It is no surprise that the real estate market crash and large number of foreclosures can be linked back to the major lenders involved in the mortgage settlement agreement earlier this year. The settlement agreement, involving 49 state attorney generals and five major lenders (Bank of America, Citigroup, JPMorgan Chase, Wells Fargo, and Ally Financial), included $26 billion to be paid by these lender—over $10 billion has already being paid out.
However, Fannie Mae has recently decided to take matters into their own hands in order to better protect their borrowers from facing foreclosure and San Diego is proposing laws aimed at banks.
Fannie Mae Fires Banks
In an effort to remove its home loan portfolio from 12 banks that Fannie Mae no longer trusts to handle these home loans, the company is paying $1.5 billion to compensate these banks for the loans they are taking away. This fee—deemed as the “breakup fee” by the Huffington Post—is designed to appease the banks as Fannie Mae removes these loans from their care.
According to Fannie Mae, the goal is to put these home loans in the hands of companies that they can trust to help homeowners avoid foreclosure. Fannie Mae has reportedly overpaid many of these banks and will save a substantial amount of money over a 5 year period of time if they transfer these home loans away from the banks and to specialty companies.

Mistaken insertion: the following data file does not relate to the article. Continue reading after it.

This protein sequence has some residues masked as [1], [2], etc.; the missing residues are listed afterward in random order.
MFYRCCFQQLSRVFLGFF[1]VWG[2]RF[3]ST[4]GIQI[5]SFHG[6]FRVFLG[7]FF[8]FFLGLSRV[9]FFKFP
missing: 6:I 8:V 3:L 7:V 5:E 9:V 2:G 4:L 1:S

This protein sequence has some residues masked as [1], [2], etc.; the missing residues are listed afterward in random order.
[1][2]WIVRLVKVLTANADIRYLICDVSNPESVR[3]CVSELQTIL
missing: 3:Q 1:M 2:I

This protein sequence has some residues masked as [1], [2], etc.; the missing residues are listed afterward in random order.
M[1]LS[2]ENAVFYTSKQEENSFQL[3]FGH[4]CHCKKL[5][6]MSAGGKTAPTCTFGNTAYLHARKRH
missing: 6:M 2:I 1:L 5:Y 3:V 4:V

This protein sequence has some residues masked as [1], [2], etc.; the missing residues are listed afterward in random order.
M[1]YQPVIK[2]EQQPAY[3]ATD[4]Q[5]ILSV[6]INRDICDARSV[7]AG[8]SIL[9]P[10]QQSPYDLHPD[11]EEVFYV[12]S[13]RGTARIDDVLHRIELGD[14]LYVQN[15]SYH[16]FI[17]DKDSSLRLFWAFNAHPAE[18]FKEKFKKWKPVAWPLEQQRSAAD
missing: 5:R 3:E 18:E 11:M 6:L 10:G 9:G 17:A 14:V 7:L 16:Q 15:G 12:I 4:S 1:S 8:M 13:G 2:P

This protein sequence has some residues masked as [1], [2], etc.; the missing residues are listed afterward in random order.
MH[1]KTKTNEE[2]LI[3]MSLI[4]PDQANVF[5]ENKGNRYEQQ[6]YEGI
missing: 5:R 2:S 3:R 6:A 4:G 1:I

In the end, this move will help keep homeowners in their home and possible save taxpayer dollars from going to waste.
San Diego Council Targets Banks
Along with Fannie Mae’s recent bank dilemma, a council in San Diego has proposed laws that would require banks to better handle foreclosed properties as well as hold them accountable for reporting lending practice information.
Specifically, San Diego wants banks to clean up abandoned foreclosure homes that are affecting neighborhoods throughout the city—an issue that has become a problem throughout much of the country.
Along with the foreclosure maintenance proposal, there is a responsible banking ordinance law also being proposed that would require banks to report lending practices including everything from foreclosure information and loan modifications to community investments.
Apparently San Diego is modelling this part of the proposed legislation based off of similar requirement imposed on banks by Los Angeles.
In the end, there are supporters and protestors who cannot agree on whether laws like these truly help improve the current real estate market or just set banks back up for the same situation all over again—being encouraged to lend to those who in the end will be unable to pay their mortgage payments.
One thing is certain: Banks are not out of hot water yet. Many cities, states, and homeowners are still very weary of their relatively recent actions and are taking steps to help ensure this situation does not happen again in the future. The question is, are these proposed laws going to help or harm real estate market recovery?
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